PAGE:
Saturday, January 5, 2013

Mortgage Market Guide Weekly Issue 1

Last Week in Review: The Fiscal Cliff was avoided, plus the Jobs Report for December was released.

Time will tell. And as 2013 marches along, time will tell us what impact avoiding the Fiscal Cliff had on our economy...and if our labor market will continue to improve. Read on for details, and what they mean for home loan rates.

On Friday, the Labor Department reported that 155,000 jobs were created in December, with 168,000 private job gains offset by modest government losses. The Unemployment Rate was unchanged at 7.8% (November's 7.7% reading was subsequently revised higher).

The Labor Force Participation Rate (LFPR) was also unchanged at 63.6%, which is still the lowest reading in over 31 years. The LFPR calculation is quite simple. If you are 16 years old and not in the military, then you either have a job or you don't. The ratio of people "participating" or working is then compared to the total population. All in all, the Jobs Report was in-line with expectations and shows that the labor market is continuing to improve, but at an anemic pace.

The other big news from last week: The Fiscal Cliff was avoided after a last-minute deal was passed in Washington. The deal will shield millions of Americans from higher taxes and will extend Unemployment Benefits for the long-term unemployed. However, spending cuts were not addressed, which is something Congress will have to do over the next 60 days.

So what does this mean for home loan rates? Looking ahead, there is more uncertainty on the horizon as to how Congress will handle the debt ceiling, which is currently at $16.4 trillion and which must be raised in the coming weeks. There is also uncertainty after the Fed released the statement from their Federal Open Market Committee (FOMC) meeting in December, which revealed that some Fed members think the Fed should stop their latest rounds of Bond buying (known as Quantitative Easing) sooner than initially planned. While Bonds and home loan rates did worsen after hearing this news, the continued uncertainty here in the markets means that investors will likely continue to see our Bond market as a safe haven for their money. This could ultimately benefit Bonds--and home loan rates, which are tied to Mortgage Bonds--in the process.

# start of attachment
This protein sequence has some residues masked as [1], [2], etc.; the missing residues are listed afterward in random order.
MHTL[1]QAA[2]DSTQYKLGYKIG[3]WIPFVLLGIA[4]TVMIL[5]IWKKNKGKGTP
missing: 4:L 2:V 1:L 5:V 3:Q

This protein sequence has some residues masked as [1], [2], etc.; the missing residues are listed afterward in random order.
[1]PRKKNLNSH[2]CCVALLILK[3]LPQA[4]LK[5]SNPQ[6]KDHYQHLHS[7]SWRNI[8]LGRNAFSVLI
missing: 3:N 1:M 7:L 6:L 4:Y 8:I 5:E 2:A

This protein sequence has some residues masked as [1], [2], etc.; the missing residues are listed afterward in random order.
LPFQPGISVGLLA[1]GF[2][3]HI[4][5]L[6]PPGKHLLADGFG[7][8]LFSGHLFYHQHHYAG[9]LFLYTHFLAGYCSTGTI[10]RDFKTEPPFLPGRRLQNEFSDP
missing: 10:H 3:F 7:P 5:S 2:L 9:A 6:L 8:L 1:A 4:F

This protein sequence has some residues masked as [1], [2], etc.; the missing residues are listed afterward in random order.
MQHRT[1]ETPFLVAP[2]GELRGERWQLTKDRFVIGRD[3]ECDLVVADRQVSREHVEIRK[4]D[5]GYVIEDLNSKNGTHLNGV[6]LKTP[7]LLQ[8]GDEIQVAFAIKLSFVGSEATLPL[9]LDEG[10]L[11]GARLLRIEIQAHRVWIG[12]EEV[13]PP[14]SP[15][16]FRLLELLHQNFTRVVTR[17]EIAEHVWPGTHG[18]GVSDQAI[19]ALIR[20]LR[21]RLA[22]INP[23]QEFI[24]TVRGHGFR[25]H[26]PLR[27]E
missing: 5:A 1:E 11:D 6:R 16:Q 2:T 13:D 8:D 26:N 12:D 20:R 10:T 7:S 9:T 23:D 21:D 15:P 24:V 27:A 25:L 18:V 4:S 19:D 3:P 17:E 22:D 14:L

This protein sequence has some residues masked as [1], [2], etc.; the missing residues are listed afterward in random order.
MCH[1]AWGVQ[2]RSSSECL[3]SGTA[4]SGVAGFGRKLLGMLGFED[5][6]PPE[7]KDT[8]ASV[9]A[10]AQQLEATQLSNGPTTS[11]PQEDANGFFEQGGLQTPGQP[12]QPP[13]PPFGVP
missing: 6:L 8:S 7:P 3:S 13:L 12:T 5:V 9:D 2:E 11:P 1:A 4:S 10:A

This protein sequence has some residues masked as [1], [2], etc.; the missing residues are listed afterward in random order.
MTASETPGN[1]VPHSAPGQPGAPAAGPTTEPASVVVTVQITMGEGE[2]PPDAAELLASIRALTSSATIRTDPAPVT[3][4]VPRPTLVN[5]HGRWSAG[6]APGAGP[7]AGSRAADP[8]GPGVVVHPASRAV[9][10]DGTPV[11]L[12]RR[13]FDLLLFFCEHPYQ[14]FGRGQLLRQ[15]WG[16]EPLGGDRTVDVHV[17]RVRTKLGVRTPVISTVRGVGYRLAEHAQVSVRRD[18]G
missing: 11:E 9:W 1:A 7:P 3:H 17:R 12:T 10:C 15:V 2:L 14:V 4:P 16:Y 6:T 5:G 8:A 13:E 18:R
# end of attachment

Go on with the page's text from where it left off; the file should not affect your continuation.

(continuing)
The bottom line is that now is a great time to consider a home purchase or refinance, as home loan rates remain near historic lows. Let me know if I can answer any questions at all for you or your clients.

Forecast for the Week: A quiet economic report week is ahead, but volatility could be as well.

A light economic report calendar is ahead for the first full week of January. But with the markets watching to see how Congress continues to handle key items like the debt ceiling and spending cuts, we could see some volatility.
  • Weekly Initial Jobless Claims will be released as usual on Thursday. Now that the seasonal abnormalities are behind us, investors will be looking for the real numbers.
Remember: Weak economic news normally causes money to flow out of Stocks and into Bonds, helping Bonds and home loan rates improve, while strong economic news normally has the opposite result. The chart below shows Mortgage Backed Securities (MBS), which are the type of Bond that home loan rates are based on.

When you see these Bond prices moving higher, it means home loan rates are improving -- and when they are moving lower, home loan rates are getting worse.